A solar array in Germany. (Photo by Thomas Kohler via Creative Commons)

A solar array in Germany. (Photo by Thomas Kohler via Creative Commons)

Xcel pursues community solar in Wisconsin, but on small scale

As it has in Minnesota, Xcel Energy will soon be offering community solar to its customers in Wisconsin, albeit on a much smaller scale.

Under Minnesota’s community solar law, more than 500 megawatts of projects have been proposed in Xcel’s territory; meanwhile the utility continues to push back against the scale of some of the proposals.

Solar Connect Community, as the Wisconsin project is named, would generate a maximum of 3 megawatts of solar power through three or four arrays, to be built at various locations throughout the territory of Northern States Power Company of Wisconsin (NSPW), a subsidiary of Xcel. The utility filed an application with the state Public Service Commission (PSC) on April 27, if approved it will be the first of its kind in the state for an investor-owned utility.

Each solar garden array would generate 1 megawatt or less of power, said Deb Erwin, Xcel Energy’s regulatory policy manager for Wisconsin and Michigan.

Subscriptions would be sold in 200-watt increments, with a 400-kilowatt maximum per subscriber, Erwin said. The subscriptions would be offered as 25-year contracts.

“Anyone who wants to participate would choose their subscription size and give us an upfront payment,” Erwin said. “Essentially, the payment will be designed to cover the costs of the solar plus the administrative costs of doing the program.”

In exchange, she said, customers would get a credit on their electric bill every month, reflecting the amount of energy generated through their subscription.

Xcel projects that Wisconsin customers would receive credits of 6.9 cents or 7.4 cents per kilowatt hour depending on their size. By contrast, Minnesota community solar participants are expected to receive 12-15 cents per kilowatt hour.

Erwin said the program is a great alternative for customers who want to support clean energy but either don’t own their home or lack suitable space on their own property to install solar panels.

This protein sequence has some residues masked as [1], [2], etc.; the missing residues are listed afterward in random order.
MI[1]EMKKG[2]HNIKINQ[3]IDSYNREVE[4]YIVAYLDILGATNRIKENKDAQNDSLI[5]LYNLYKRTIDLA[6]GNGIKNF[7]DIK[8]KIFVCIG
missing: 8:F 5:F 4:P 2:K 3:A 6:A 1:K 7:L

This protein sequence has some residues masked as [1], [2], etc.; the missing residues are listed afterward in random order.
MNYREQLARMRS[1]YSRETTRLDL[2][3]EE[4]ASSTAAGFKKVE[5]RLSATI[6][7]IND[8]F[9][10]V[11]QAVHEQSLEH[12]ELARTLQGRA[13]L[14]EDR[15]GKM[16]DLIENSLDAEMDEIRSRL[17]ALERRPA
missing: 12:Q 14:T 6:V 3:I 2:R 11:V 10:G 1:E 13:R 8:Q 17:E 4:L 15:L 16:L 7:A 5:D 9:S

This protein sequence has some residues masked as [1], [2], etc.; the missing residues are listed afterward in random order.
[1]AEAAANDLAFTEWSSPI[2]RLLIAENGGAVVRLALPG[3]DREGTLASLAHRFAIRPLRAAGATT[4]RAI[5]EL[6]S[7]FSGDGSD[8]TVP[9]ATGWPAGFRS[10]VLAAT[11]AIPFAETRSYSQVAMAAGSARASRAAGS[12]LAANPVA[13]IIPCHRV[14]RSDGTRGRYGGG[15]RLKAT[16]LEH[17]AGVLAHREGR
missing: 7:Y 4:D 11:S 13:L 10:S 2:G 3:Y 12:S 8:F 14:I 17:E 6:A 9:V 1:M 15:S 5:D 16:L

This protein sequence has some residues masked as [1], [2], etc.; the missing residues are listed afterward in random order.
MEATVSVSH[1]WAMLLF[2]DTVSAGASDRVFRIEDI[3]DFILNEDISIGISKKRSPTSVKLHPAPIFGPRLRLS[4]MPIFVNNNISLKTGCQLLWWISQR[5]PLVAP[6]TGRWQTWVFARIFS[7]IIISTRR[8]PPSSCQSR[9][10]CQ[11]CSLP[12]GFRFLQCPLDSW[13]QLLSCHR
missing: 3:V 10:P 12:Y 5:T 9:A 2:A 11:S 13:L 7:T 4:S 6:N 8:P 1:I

Xcel also offers a popular community solar program to its customers in Colorado, the first state to authorize the concept.

The Wisconsin arrays would be built in partnership with solar industry companies, Erwin said. Request for proposals would go out to bidders after the PSC approves the proposal, which could happen sometime in May, Erwin said.

Subscriptions costs have not yet been determined, Erwin said, and will not be known until the PSC approves the request and the RFP process is complete.

The solar garden proposal is notable given Wisconsin utilities’ recent rate cases seeking increased fixed charges, which advocates say is an effort to reduce competition from rooftop solar.

However, pressure is growing in Wisconsin for additional solar energy development. Several electrical co-ops—Dairyland Power, Vernon Electrical, St. Croix Electric, Barron Electric and Eau Claire Energy among them—began implementing solar garden options as early as 2013.

“Perhaps that was a bit of a spur for Xcel Wisconsin,” said Michael Vickerman, program and policy director for RENEW Wisconsin.

Vickerman suspects that Xcel also is feeling market pressure from Wisconsin customers who see subscribers in Minnesota taking advantage of solar gardens.

Erwin said the solar garden project does not have anything to do with Minnesota’s experience. However, she acknowledged that NSPW customers are making their wishes felt.

“They have been asking us for more options for their electricity supply,” she said. “This is what we came up with to respond to that.”

Dustin Denison, president of the Minnesota Solar Energy Industry Association, is watching the development with keen interest.

“Xcel has the opportunity here to be a leader,” he said. “I think that they are looking at this opportunity in Wisconsin to develop community solar gardens as being beneficial to their business model. And that might not only be a money issue for them, it might also be a marketing and social issue for them.”

If so, it is one that the company is approaching with caution. The number of arrays built will be totally dependent on consumer interest, Erwin said.

“If there is a ton of interest right away then we can go ahead with more than one installation right away,” she said. “If it is kind of slow-moving, maybe we would just do one to start with. It’s going to scale to the level of customer interest.”

RENEW Wisconsin is a member of RE-AMP, which publishes Midwest Energy News.

Kevin Featherly is a Bloomington, Minnesota-based freelance writer who covered has public policy, business and technology for several dozen publications. He can be reached at klfeatherly@gmail.com.

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